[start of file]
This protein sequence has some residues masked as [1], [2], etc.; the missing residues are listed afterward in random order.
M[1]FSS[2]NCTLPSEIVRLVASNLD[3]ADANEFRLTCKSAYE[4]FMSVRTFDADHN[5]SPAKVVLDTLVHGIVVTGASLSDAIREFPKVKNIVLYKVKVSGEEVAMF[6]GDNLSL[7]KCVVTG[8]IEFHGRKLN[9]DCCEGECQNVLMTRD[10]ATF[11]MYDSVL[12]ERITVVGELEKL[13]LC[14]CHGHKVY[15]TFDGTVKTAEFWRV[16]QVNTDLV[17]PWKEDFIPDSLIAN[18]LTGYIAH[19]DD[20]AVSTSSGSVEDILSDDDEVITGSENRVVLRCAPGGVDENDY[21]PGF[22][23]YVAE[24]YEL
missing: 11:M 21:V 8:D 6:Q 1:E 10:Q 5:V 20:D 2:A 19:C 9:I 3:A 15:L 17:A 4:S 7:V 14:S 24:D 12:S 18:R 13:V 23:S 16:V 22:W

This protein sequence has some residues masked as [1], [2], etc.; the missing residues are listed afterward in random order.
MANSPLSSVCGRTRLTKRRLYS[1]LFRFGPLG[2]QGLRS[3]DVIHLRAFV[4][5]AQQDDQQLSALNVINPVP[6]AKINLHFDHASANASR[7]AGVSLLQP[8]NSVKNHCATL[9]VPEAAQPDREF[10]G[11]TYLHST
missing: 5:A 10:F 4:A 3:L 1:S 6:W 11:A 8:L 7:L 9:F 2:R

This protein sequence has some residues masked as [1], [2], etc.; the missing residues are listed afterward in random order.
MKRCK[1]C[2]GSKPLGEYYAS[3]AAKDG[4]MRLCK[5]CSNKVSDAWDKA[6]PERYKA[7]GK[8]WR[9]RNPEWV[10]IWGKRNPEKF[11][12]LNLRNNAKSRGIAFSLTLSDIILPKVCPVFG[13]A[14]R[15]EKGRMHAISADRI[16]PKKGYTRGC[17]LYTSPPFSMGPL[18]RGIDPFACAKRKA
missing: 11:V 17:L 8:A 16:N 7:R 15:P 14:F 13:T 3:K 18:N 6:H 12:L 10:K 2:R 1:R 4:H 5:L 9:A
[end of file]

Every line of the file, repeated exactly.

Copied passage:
This protein sequence has some residues masked as [1], [2], etc.; the missing residues are listed afterward in random order.
M[1]FSS[2]NCTLPSEIVRLVASNLD[3]ADANEFRLTCKSAYE[4]FMSVRTFDADHN[5]SPAKVVLDTLVHGIVVTGASLSDAIREFPKVKNIVLYKVKVSGEEVAMF[6]GDNLSL[7]KCVVTG[8]IEFHGRKLN[9]DCCEGECQNVLMTRD[10]ATF[11]MYDSVL[12]ERITVVGELEKL[13]LC[14]CHGHKVY[15]TFDGTVKTAEFWRV[16]QVNTDLV[17]PWKEDFIPDSLIAN[18]LTGYIAH[19]DD[20]AVSTSSGSVEDILSDDDEVITGSENRVVLRCAPGGVDENDY[21]PGF[22][23]YVAE[24]YEL
missing: 11:M 21:V 8:D 6:Q 1:E 10:Q 5:V 20:D 2:A 19:C 9:I 3:A 15:L 17:A 4:S 7:V 14:S 24:D 12:S 18:R 13:V 23:S 16:V 22:W

This protein sequence has some residues masked as [1], [2], etc.; the missing residues are listed afterward in random order.
MANSPLSSVCGRTRLTKRRLYS[1]LFRFGPLG[2]QGLRS[3]DVIHLRAFV[4][5]AQQDDQQLSALNVINPVP[6]AKINLHFDHASANASR[7]AGVSLLQP[8]NSVKNHCATL[9]VPEAAQPDREF[10]G[11]TYLHST
missing: 5:A 10:F 4:A 3:L 1:S 6:W 11:A 8:L 7:L 9:F 2:R

This protein sequence has some residues masked as [1], [2], etc.; the missing residues are listed afterward in random order.
MKRCK[1]C[2]GSKPLGEYYAS[3]AAKDG[4]MRLCK[5]CSNKVSDAWDKA[6]PERYKA[7]GK[8]WR[9]RNPEWV[10]IWGKRNPEKF[11][12]LNLRNNAKSRGIAFSLTLSDIILPKVCPVFG[13]A[14]R[15]EKGRMHAISADRI[16]PKKGYTRGC[17]LYTSPPFSMGPL[18]RGIDPFACAKRKA
missing: 11:V 17:L 8:A 16:N 7:R 15:P 14:F 13:T 3:K 18:N 6:H 12:L 10:K 2:R 1:R 4:H 5:L 9:A